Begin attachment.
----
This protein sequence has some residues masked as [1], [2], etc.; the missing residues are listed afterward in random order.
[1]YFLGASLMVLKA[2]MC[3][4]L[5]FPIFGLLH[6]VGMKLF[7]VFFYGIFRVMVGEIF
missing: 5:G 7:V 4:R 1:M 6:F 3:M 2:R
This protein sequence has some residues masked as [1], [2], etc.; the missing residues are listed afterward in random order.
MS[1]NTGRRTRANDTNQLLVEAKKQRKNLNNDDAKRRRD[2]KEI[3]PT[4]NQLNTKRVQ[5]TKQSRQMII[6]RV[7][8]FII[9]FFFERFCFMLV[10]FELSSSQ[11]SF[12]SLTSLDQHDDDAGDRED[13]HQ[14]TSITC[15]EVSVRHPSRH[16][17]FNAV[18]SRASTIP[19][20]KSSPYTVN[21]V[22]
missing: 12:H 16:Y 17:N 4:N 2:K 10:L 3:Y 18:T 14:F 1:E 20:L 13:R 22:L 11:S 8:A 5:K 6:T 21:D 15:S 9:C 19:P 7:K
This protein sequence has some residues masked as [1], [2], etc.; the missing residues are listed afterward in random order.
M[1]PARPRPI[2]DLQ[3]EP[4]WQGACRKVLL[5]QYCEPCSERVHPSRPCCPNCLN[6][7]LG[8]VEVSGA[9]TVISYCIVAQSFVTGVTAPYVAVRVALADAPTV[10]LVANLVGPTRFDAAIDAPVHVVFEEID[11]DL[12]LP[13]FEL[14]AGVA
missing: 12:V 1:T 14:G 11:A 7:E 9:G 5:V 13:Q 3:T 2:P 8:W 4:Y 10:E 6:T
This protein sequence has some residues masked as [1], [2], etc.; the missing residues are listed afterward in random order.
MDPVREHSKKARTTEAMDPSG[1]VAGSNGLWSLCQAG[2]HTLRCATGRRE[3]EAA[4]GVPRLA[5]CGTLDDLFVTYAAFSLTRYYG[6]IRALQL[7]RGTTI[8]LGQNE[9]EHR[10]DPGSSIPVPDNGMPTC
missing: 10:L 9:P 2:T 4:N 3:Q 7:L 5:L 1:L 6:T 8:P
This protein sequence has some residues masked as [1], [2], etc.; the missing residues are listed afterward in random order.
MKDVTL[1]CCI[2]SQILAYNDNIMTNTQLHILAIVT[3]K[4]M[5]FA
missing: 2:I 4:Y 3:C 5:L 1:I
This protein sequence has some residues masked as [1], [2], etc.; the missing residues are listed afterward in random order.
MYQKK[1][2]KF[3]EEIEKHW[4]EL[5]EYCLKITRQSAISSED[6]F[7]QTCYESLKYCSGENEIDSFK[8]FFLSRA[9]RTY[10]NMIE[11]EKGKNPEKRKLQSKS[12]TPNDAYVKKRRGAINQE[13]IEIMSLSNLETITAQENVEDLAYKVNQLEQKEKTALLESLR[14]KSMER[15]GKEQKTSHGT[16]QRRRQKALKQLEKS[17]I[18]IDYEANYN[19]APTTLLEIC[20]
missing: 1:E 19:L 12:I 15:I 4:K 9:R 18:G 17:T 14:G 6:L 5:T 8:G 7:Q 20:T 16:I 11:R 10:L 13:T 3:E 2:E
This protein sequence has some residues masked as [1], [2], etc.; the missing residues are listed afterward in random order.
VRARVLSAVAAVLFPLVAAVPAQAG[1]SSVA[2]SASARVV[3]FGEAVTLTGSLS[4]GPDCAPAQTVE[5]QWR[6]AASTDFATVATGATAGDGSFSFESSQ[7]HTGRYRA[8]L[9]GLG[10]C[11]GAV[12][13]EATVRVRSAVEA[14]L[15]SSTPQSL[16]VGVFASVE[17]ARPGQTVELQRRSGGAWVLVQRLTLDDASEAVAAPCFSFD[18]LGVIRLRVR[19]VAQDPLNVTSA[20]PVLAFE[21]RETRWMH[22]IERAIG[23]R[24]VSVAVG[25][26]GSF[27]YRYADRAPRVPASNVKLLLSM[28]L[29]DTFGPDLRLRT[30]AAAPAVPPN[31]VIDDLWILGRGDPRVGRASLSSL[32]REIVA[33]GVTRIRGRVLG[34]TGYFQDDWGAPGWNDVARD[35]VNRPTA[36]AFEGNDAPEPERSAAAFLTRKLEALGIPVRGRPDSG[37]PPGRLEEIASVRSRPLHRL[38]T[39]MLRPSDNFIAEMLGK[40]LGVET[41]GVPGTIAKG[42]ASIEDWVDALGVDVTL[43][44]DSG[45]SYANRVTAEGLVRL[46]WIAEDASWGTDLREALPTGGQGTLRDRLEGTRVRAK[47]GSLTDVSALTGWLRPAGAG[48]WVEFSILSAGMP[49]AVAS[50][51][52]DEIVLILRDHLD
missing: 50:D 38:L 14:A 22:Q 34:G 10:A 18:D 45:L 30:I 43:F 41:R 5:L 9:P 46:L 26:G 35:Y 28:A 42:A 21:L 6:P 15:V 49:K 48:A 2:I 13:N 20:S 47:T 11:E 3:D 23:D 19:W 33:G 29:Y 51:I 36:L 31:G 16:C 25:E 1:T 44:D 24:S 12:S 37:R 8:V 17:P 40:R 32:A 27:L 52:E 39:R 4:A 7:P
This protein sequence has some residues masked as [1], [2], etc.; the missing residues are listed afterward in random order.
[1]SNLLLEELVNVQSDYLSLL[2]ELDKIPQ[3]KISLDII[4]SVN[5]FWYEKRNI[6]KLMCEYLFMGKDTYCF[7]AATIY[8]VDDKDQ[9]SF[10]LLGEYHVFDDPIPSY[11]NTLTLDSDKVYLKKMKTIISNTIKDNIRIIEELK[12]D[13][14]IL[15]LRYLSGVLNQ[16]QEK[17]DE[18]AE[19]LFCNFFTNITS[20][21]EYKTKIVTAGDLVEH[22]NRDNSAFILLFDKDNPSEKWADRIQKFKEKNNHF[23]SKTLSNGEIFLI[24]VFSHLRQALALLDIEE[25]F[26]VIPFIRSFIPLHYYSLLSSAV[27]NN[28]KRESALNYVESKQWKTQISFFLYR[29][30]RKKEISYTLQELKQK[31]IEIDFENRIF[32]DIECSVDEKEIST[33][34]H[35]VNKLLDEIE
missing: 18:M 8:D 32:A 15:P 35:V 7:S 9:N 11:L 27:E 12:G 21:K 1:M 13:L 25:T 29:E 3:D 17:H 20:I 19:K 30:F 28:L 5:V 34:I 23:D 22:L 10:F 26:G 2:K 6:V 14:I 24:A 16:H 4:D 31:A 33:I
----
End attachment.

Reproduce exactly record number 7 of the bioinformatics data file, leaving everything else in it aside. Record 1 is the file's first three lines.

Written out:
This protein sequence has some residues masked as [1], [2], etc.; the missing residues are listed afterward in random order.
VRARVLSAVAAVLFPLVAAVPAQAG[1]SSVA[2]SASARVV[3]FGEAVTLTGSLS[4]GPDCAPAQTVE[5]QWR[6]AASTDFATVATGATAGDGSFSFESSQ[7]HTGRYRA[8]L[9]GLG[10]C[11]GAV[12][13]EATVRVRSAVEA[14]L[15]SSTPQSL[16]VGVFASVE[17]ARPGQTVELQRRSGGAWVLVQRLTLDDASEAVAAPCFSFD[18]LGVIRLRVR[19]VAQDPLNVTSA[20]PVLAFE[21]RETRWMH[22]IERAIG[23]R[24]VSVAVG[25][26]GSF[27]YRYADRAPRVPASNVKLLLSM[28]L[29]DTFGPDLRLRT[30]AAAPAVPPN[31]VIDDLWILGRGDPRVGRASLSSL[32]REIVA[33]GVTRIRGRVLG[34]TGYFQDDWGAPGWNDVARD[35]VNRPTA[36]AFEGNDAPEPERSAAAFLTRKLEALGIPVRGRPDSG[37]PPGRLEEIASVRSRPLHRL[38]T[39]MLRPSDNFIAEMLGK[40]LGVET[41]GVPGTIAKG[42]ASIEDWVDALGVDVTL[43][44]DSG[45]SYANRVTAEGLVRL[46]WIAEDASWGTDLREALPTGGQGTLRDRLEGTRVRAK[47]GSLTDVSALTGWLRPAGAG[48]WVEFSILSAGMP[49]AVAS[50][51][52]DEIVLILRDHLD
missing: 50:D 38:L 14:A 22:Q 34:G 10:A 18:D 45:L 30:I 43:F 41:R 5:L 9:P 46:L 26:G 35:Y 28:A 42:A 21:L 6:P 15:V 49:K 48:A 2:I 13:N 20:S 47:T 11:E 3:D 23:D 19:W 33:G 29:Y 51:I 36:L 31:G 16:C 25:E 1:T 44:D 24:S 12:S 37:R 8:V 17:P 40:R 32:A 27:L 52:E 39:R 4:A 7:P